Tobago

Tobago
Horizon at Sandy Point

Friday, February 3, 2017

Alone in the world

I arrived at Roanoke in late August 1970. With all my possessions from Trinidad in two suitcases, I reached my room in one of the smaller but more modern dorms. I entered a spacious room in which the only clear space was one of the two single beds, one desk and one of the large built-in closets. It was easy to see what I was expected to inhabit. My roommate was a big girl, filling the room with luggage and expansive gestures, from Pennsylvania. I made myself small and slept, empty of longing or hope or dreams. It was the start of a week, a month, a year, in which everything was new; in which I felt just born in an alien place and culture. Even the classes seemed to be delivered in a strange language, spoken in a way that I had to get my tongue around. Only time was constant, an hour still an hour, day day and night night.

I came to Hollins College, a liberal arts university in the mountains of Virginia, by scholarship from the Dean of the College, JP Wheeler, who had spent a year in Trinidad. Hollins College had admitted its first Afro-American student in 1960, and the process was slow and painful. Political scientist that he was,  he devised a plan that would bring Trinidadians and Caribbeans to show, rather than tell, how multi-ethnic tolerance works.

Jake (John Perry) Wheeler had come to Trinidad in 1965, on a Fulbright Fellowship at the University of the West Indies, St Augustine. He and his wife Trudy brought the whole family: Dan who later would tease the Trini girls with his pseudo-Trini accent, Cricket, Amy, Josh and Zach. Born and raised in the American South (Georgia) and a career professor at Hollins College in Virginia, Jake was impressed by the multi-ethnic harmony he found in the east-west corridor of Trinidad.

1970: Trini students at Hollins (l to r) Denise Cobham, Anne de Pass, Pat Wong Chong, Elizabeth Superville, Cheryl Deyalsingh

The Trinidadian students were enrolled from 1969, following Dean Wheeler's careful search and acceptance of "A" level graduates. When I arrived at Hollins in 1970, his Trini programme was in full flow: Denise Cobham with her Afro from BAHS; Cheryl Deyalsingh from SAGHS; Elizabeth Superville from St Joseph's Convent; together with Jamaicans, Afro-Chinese Jeanie, and Marcia; Mildred from Curacao; and girls from Iran, Hong Kong, Hawaii and Japan. In almost the same period, the college had gone from "dressing for meals" - tall socks and loafers, preppy box-pleated skirts and smart shirts - to college casual. Jeans were in, and it was more convenient to go from classroom to dining hall without a dress code.

I left Trinidad still under curfew from the 1970 Black Power disturbances. The first half of that year building up to the turmoil of bus strikes and "people power" marches abruptly truncated by the State of Emergency and a dusk to dawn curfew. When I left Trinidad at the end of August, the curfew was barely shortened; everyone had to be indoors by 9 pm.

The Hollins campus is nestled in a bowl in the Blue Ridge Mountains. The chapel, administration buildings, older dorms and traditional department offices surrounded a quadrangle. A few buildings straggled further up the hill:  barns and stables; the residences of a few members of staff; Rathaus a liming spot. Others meandered towards the I95 highway: the infirmary and brand new Babcock Auditorium, arts and science centre. Across the highway, the seniors' housing.  Ten or 15 minutes walk away were the 7/11, Kroger's grocery and Howard Johnson motel. It may have taken many moons to explore the entire domain of Hollins: from the cemetery that was the focus on Founders Day; to the quiet stream with bulrushes that was Tinker Creek; to the city of Roanoke.That first term, there was only the idea of spaces, roads and greenery, cold and wet. People passed. I stuck with a crowd of internationals, including the amazing Japanese dancer Haruki Fujimoto (who left Japan after the war with Shirley MacLaine), and lived in the moment.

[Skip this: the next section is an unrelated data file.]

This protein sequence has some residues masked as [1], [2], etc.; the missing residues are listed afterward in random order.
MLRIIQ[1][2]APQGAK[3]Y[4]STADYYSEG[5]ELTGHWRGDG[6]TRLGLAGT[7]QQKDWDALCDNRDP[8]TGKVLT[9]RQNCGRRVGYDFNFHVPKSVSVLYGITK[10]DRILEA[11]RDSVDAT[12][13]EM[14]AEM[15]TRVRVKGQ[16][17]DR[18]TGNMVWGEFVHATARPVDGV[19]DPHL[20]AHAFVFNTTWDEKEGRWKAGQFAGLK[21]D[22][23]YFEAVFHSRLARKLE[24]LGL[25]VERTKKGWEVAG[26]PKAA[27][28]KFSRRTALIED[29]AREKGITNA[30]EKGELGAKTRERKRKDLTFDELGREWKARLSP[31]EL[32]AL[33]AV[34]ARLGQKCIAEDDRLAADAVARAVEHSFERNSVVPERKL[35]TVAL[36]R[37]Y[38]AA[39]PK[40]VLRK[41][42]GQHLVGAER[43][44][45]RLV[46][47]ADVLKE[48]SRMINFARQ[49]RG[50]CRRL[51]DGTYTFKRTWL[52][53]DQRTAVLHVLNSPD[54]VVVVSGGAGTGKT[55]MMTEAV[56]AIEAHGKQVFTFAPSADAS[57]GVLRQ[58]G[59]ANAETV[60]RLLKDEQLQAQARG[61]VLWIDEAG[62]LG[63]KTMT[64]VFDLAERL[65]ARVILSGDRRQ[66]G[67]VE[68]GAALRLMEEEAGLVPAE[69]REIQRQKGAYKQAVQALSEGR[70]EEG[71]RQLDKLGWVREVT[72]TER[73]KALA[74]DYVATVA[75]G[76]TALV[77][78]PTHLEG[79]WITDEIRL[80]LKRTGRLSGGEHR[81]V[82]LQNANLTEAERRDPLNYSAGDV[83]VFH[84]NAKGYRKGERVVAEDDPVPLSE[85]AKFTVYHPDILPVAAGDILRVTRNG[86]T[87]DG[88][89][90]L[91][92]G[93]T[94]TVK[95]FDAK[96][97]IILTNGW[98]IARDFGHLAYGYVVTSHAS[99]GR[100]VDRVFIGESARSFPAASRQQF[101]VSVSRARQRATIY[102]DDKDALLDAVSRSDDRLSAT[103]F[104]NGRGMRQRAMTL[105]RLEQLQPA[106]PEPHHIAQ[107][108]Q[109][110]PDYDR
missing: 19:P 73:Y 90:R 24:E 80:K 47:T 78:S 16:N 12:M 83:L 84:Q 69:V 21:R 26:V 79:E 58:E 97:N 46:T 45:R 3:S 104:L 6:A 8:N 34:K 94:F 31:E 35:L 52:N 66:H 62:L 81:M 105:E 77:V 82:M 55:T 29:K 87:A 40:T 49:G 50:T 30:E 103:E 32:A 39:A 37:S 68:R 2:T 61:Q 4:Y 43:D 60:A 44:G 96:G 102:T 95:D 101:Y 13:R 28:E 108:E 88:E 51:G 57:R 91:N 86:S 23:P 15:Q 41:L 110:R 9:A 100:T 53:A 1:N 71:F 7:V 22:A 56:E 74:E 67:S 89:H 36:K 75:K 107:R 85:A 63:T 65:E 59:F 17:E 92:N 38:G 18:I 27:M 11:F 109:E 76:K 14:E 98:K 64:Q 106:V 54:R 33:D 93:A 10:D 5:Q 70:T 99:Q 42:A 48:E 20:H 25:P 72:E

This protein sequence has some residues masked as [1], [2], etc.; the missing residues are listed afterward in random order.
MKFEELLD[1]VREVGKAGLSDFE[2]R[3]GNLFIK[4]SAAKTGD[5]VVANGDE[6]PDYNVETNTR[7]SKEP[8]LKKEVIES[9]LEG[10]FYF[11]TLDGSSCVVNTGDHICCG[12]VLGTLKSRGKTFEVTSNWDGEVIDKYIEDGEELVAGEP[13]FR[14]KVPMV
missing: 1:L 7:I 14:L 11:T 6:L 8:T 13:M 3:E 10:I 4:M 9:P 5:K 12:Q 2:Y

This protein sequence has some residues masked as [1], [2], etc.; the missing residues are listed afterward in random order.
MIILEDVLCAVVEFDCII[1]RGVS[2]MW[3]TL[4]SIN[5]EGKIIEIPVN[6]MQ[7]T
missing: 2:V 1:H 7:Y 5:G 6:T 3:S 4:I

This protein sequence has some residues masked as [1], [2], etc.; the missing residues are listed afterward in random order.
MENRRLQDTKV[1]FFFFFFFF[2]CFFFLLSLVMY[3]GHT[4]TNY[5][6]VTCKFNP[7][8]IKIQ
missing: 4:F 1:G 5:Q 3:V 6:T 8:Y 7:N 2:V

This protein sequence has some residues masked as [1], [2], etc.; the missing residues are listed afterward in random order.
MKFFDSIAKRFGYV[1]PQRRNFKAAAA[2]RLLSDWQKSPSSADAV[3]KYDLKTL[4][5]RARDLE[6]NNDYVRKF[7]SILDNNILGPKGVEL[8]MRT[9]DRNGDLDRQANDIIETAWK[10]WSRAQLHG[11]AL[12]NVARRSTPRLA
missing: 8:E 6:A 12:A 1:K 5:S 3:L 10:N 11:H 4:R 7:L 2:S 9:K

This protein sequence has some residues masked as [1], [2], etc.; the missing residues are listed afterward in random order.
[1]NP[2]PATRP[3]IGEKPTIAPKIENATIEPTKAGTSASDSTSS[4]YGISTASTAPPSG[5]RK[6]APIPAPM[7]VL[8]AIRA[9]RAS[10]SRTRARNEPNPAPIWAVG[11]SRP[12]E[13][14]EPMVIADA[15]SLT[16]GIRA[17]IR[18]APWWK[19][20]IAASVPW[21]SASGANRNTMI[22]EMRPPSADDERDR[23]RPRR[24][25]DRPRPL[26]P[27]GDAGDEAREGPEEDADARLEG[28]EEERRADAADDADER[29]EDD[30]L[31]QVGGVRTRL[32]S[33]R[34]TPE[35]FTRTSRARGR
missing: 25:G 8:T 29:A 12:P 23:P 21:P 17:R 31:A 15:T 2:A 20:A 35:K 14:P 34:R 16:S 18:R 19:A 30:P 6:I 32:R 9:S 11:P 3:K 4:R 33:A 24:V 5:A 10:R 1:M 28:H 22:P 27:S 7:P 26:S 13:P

Tinker Day assembly on the quad: it felt like Jouvay!
View of the world from Tinker Mountain

So many new experiences; some remembered because of books and papers, many more memorised by sound or smell, the tingle on my skin from fresh falling snow, feelings in the gut from unarticulated responses to what passed for normal in America. Adrift in an unknown sea, I gravitated towards dance, film, literature, feeling the security of math and science loosening. On Tinker Day (an autumn holiday declared in October) the whole school climbed to the top of Tinker Mountain, where a feast was laid out. At Thanksgiving, foreign students were taken to the old town of Williamsburg for re-enactments of early American life. On the way back, the VW that I travelled in skidded off the road to avoid collision with a camper-trailer. I emerged with an egg on my forehead that bled internally to my eyes for weeks after. That Christmas, I ventured alone by train from Roanoke to Cincinnati to meet an uncle who lived in Dayton.

The feelings of being in a strange new world only deepened the longer I spent abroad. Telephone calls were rare: I don't think I even called home about the accident, not wanting to alarm them. Letters yes, but those took up to two weeks to go or come. For the first time in my life, I was alone in the world.

It snowed from November through April in the mountains of Virginia!
Denise and I were BAHS alumnae

Cheryl and I on Tinker Mountain

Jeanie Chin (Jamaica), Lynette Sasaki (Hawaii) and Elizabeth Superville (TT)

Donia Scott (Jamaica)

Kim Williams, Anne de Pass and the "bright twins"